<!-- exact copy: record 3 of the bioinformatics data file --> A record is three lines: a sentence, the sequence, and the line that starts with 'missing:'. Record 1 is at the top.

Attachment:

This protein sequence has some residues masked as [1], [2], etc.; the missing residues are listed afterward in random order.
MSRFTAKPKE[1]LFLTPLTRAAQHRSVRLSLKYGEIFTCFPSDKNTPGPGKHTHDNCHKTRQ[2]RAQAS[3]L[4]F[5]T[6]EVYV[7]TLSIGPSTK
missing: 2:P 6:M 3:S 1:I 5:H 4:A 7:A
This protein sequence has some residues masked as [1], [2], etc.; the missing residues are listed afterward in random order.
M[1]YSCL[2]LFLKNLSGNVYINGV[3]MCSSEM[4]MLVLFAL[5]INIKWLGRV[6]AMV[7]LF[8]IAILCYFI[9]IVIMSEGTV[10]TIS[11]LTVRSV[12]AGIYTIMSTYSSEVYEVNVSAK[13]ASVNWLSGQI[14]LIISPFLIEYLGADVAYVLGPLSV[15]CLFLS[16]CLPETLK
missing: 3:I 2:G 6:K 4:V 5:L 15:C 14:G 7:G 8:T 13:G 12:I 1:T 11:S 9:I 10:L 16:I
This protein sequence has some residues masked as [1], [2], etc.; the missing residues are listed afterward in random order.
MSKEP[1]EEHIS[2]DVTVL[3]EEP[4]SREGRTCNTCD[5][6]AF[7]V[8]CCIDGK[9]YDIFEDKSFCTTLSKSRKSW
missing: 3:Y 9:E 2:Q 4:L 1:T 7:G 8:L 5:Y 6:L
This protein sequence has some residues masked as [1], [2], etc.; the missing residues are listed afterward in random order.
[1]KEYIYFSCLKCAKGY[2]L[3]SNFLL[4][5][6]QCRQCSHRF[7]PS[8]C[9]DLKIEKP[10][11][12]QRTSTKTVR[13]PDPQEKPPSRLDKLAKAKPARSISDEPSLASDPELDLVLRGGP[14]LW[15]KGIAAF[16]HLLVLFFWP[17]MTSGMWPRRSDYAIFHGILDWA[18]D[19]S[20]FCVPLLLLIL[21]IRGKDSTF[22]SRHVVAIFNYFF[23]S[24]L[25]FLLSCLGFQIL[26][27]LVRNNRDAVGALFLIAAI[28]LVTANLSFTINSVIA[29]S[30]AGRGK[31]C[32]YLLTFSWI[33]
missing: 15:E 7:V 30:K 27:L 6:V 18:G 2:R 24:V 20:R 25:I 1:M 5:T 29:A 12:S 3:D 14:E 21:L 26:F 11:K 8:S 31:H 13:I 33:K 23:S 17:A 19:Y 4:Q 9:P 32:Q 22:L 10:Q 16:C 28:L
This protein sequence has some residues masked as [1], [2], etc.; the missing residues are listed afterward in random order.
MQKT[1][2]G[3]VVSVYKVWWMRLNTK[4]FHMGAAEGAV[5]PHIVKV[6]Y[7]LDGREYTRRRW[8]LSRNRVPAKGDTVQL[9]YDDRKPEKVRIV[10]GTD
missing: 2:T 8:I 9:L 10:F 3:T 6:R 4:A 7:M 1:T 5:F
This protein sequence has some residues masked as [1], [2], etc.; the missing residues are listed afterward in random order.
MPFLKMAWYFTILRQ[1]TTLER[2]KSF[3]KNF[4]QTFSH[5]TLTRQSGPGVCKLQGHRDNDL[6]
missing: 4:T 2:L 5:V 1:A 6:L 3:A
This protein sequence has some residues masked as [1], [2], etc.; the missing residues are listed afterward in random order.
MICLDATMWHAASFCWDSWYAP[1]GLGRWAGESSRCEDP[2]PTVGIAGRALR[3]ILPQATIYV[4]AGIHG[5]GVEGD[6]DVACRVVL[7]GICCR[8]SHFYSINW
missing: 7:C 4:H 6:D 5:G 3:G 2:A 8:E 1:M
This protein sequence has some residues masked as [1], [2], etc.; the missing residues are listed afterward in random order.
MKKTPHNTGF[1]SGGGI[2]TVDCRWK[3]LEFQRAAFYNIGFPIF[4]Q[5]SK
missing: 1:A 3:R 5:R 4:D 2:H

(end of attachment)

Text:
This protein sequence has some residues masked as [1], [2], etc.; the missing residues are listed afterward in random order.
MSKEP[1]EEHIS[2]DVTVL[3]EEP[4]SREGRTCNTCD[5][6]AF[7]V[8]CCIDGK[9]YDIFEDKSFCTTLSKSRKSW
missing: 3:Y 9:E 2:Q 4:L 1:T 7:G 8:L 5:Y 6:L